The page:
Semantic search is summarised as ‘search systems that consider various points including the context of the search, location, intent, variation of words, synonyms, generalised and specialised queries, concept matching and natural language queries to provide the most relevant search results’. .Semantic Search, as it is used in current parlance is essentially the notion of using or exploiting metadata to improve search on documents. In the case of search engines, it more explicitly refers to embedding metadata in HTML5 (using semantic markup, the formats or HTML5 syntax currently supported by the search engines: RDFa Lite and microdata).
A good example of this is the search term ‘hair of the dog’ which we all know is an expression used as a method for getting rid of a hangover. In years gone by it is likely that the results provided to the user would be based around dog hair however now search algorithms understand that the most relevant results for the user would be based around hangover cures.
Good definition of Semantic SEO-It is the use of techniques from the Semantic Web technology stackfor:1.sending detailed information about the meaning of yourpage content to search engines and other data consumers,2. in a way that can be easily processed by computers.
Data organized by a markup language and avocabulary. Can be organized and searched by machines.
Publishing structured data so it can be accessedat a URI
The web of globally accessible, interlinkeddata entities
This is a data modelthat establishes entity relationships using ‘triples’ Other notable parts of the ‘Semantic Web Technology Stack’
One example is that of enhanced displays in the SERPs − Google’s Rich Snippets, Bing Tiles or Yahoo SearchMonkey. Enhanced displays also provide more visually engaging displays and interfaces with a corresponding increase in CTR.
Another aspect of exploiting this information for search engines is to search directly on this consumed metadata – examples would include Sindice.com or Google with the Knowledge Graph and the Knowledge Carousel.
This is a large part of the evolution of search engines from producing a series of probabilistic results or “blue links” to becoming “answer engines.” Users definitely find it tiresome running multiple queries to obtain (or not) an answer to a query. Relevancy in answer to a query is everything, and there are multiple ways semantic technologies can be leveragedto ultimately attain that goal.
Determining user intent is yet another means of exploiting semantic technology. It can be done by:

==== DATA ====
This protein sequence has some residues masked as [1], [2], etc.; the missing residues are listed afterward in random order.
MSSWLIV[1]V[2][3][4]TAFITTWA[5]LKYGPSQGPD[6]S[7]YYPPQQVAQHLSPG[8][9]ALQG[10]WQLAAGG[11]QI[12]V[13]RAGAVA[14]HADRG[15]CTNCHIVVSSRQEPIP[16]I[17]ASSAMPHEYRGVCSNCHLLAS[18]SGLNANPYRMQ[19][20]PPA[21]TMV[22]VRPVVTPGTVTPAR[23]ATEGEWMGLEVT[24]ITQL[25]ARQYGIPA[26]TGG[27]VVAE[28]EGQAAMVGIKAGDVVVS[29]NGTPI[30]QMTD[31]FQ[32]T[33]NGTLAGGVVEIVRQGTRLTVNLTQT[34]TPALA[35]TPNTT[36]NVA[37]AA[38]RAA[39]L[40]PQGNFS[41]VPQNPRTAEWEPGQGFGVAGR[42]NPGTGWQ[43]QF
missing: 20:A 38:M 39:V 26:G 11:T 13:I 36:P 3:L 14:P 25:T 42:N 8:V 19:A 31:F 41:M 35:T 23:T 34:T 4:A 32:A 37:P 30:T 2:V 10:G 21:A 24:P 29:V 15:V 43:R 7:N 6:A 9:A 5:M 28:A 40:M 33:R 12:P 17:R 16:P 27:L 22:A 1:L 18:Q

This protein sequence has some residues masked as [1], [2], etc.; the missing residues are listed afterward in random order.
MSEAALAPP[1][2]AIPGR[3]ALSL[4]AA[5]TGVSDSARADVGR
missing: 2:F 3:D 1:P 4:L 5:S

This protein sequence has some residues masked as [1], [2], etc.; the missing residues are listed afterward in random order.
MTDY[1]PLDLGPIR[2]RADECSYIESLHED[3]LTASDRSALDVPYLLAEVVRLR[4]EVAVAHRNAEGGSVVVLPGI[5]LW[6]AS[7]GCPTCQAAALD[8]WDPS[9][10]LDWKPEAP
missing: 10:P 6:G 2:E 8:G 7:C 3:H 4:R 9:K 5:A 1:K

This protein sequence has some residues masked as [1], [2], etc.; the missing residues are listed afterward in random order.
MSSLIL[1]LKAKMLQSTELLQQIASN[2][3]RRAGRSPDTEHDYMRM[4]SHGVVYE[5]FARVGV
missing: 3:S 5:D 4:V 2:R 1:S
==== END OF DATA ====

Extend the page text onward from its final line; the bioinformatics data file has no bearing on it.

Producing or publishing this information in the form of embedded metadata in, say, HTML5 can be accomplished via adding microdata or RDFa Lite as defined in the Google blogs and other blogs. However, these are merely syntaxes that can be consumed or understood by the search engines and are HTML5 compatible.
The other issue is that of vocabularies (or ontologies or taxonomies). Since standards are always an advantage in many arenas, the three search engines − Google, Bing and Yahoo − agreed to mandate a standard vocabulary or ontology, that of schema.org, announced June 2, 2011. Search engines have such a large user base that they actually have the power to mandate the ontologies or vocabularies to be used.
The Semantic Web community has many other defined ontologies/vocabularies and provides them as open source (GoodRelations for e-commerce, FOAF SIOC, Wordnet, DBpedia – derived from Wikipedia and more).
Schema.rdfs.org has a great set of resources for those of you wanting to get started as there are tutorials, software and tools to generate structured markup automatically, and more.
Depiction of the Knowledge Graph combined with features of the Knowledge Carousel, namely the scroll bar on the top. The Knowledge Graph is extended from simply Freebase and other linked data sources via validated verified pages and trusted sources containing structured markup as per Semantic Web related techniques.
The query entered for the display below was “Tom Cruise Movies.” The Knowledge Carousel is globally available in English as of September 2012.
Note the depiction of results for the band “Coldplay.” Rich snippets markup for schema.org (music, etc.) is clearly integrated into this display.
The examples are certainly indicative of how these enhanced displays consume SERP real estate.